Photo, Trish KohsTrish Kohs – Teacher

  • Chicago, IL
  • Elementary/Early Childhood Education, Saint Xavier University

Why did you become a teacher?

I enjoy working with children, especially children in kindergarten through third grade. I also became a teacher because I knew that each new day would bring with it a new challenge.

What do you love most about teaching for Catapult Learning?

I love working with the small groups of students. I have always enjoyed all of my students, but truly enjoy working with the students who have difficulty with learning. It is very rewarding at the end of the year when I look back to September and recall all of the progress my students have made.

What is your greatest Catapult Learning teaching success story?

I had a student a few years ago who never enjoyed reading because she struggled so much with her reading. Her group was very small so we really were able to spend time on all areas of reading. When I met with her parents at the Spring Parent-Teacher Conferences, they had told me that thanks to me their daughter loves to read and they make weekly trips to the public library.

What have you learned from your students?

I have learned so much from my students and so much about them. What stands out in my mind is that they love to share their own experiences especially during reading class. They often like to associate themselves with story characters. I feel that my students like to share life experiences in my class because they know that many students share the same struggles.


Photo1, Bill CBill Chatzivasiliadis – Academic Counselor

  • Chicago, IL
  • M.A. Community Counseling, Governors State University

How long have you been with Catapult Learning?

I’ve been with Catapult Learning since June 2008.

To which Schools are you assigned? Tell us a little about the service you provide to the students there?

I am assigned to Santa Lucia, New Hope Lutheran, Our Lady of Snows, and Saint William, in Chicago. I provide individual and group academic guidance and counseling to students, K-8, who are experiencing academic failure as well as related developmental, behavioral and /or learning disabilities, and other environmental, emotional and behavioral challenges, as it impacts their ability to learn. I provide ongoing consultation to classroom teachers, school administration, and parents. Other issues I’ve addressed in academic counseling include: emotional distress, lack of motivation, test anxiety, distractibility, lack of focus, time management / organization, study skills, stress management, procrastination. Finally, my work is focused on three tasks: empower the student, build basic learning skills, and change negative stories about learning and how we learn.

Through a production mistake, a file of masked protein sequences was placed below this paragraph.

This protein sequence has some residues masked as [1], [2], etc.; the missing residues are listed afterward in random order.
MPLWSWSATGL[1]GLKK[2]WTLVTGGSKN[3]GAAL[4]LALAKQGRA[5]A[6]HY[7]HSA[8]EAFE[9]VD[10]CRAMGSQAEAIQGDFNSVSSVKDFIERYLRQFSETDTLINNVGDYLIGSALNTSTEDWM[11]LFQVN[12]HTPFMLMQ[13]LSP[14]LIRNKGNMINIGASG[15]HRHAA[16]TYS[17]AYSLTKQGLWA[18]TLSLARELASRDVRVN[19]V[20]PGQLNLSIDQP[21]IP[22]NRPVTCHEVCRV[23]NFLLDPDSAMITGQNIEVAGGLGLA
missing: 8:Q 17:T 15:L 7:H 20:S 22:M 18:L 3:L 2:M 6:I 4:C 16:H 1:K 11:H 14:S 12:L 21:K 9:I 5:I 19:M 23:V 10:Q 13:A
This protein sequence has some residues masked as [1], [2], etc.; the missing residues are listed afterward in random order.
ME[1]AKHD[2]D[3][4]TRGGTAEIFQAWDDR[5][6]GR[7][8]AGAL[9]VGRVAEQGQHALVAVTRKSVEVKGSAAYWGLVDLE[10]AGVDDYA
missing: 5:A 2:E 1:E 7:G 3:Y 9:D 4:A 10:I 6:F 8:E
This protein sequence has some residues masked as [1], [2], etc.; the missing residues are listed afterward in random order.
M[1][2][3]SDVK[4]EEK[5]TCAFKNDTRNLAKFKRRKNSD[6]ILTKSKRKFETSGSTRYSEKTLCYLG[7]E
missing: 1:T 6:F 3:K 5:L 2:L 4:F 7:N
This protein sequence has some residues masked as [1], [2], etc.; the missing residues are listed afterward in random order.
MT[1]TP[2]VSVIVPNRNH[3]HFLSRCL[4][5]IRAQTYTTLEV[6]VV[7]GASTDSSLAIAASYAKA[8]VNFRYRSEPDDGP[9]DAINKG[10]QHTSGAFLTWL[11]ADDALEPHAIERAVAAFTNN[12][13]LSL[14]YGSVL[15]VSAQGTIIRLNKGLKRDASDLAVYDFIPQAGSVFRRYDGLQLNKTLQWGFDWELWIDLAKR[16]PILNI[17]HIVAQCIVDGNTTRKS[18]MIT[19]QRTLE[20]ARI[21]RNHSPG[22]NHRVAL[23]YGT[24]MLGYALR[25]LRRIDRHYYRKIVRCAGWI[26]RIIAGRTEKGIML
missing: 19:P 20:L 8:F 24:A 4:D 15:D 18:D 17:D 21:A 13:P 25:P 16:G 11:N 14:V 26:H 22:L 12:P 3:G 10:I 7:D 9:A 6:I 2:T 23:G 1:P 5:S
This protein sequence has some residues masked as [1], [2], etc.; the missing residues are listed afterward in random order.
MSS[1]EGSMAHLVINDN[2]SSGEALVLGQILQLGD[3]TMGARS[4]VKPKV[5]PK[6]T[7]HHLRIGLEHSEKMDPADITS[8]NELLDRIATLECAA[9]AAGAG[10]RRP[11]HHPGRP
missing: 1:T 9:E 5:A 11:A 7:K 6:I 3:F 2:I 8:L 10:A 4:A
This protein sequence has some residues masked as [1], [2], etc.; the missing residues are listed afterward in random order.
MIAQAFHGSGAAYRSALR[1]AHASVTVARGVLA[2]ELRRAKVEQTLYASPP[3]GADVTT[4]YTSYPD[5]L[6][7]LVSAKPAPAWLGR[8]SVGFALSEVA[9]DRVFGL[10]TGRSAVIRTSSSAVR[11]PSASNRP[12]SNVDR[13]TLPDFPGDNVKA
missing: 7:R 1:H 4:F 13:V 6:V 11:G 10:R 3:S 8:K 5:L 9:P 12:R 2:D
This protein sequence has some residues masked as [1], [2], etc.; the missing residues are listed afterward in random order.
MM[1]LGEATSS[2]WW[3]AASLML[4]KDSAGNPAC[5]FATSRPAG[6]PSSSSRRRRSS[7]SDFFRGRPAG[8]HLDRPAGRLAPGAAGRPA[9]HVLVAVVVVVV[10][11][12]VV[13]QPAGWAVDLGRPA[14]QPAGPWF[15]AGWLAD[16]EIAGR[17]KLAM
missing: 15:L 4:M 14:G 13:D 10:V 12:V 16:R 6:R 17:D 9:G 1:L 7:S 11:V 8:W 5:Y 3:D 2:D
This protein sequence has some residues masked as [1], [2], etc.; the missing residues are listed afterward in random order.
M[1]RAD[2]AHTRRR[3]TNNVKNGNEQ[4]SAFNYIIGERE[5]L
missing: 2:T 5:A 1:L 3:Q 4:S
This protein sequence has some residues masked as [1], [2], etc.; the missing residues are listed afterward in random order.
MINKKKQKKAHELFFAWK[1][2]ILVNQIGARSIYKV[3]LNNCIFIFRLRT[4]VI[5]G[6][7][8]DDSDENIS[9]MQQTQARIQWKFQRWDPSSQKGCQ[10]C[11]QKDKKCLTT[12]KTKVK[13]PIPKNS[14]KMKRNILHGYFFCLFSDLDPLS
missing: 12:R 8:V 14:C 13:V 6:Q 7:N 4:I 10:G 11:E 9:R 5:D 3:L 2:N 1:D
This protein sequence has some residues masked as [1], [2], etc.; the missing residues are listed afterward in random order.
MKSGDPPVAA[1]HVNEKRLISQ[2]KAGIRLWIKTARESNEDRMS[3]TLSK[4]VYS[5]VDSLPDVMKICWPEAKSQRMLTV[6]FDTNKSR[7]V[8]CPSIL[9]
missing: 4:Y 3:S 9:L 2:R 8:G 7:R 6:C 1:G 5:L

How is working for Catapult Learning important in meeting your professional goals?

This work is my calling and purpose in life. It reflects my priorities, values, and commitment to empower students to maximize their strengths and minimize their limitations.

What is your most recent Catapult Learning success story? What is your greatest Catapult Learning success story?

A first grader with poor coping skills to deal with anxiety related to completing his class work, would frequently cry and disrupt the learning environment, causing his teacher to be increasingly concerned and frustrated. Within six months this student stopped using crying as a coping mechanism to deal with stress, and his class participation improved considerably. Currently in second grade, he continues to make progress and catch up to the task of learning age-appropriate academic skills.

A third-grade student from a bilingual home environment had some learning delays in phonics, word recognition, and comprehension. She was encouraged to increase her home reading time and effort, and within three months, she was named the student with the “most improvement” in her classroom. To date, she continues to make progress in her ability to read independently with no further need for outside intervention.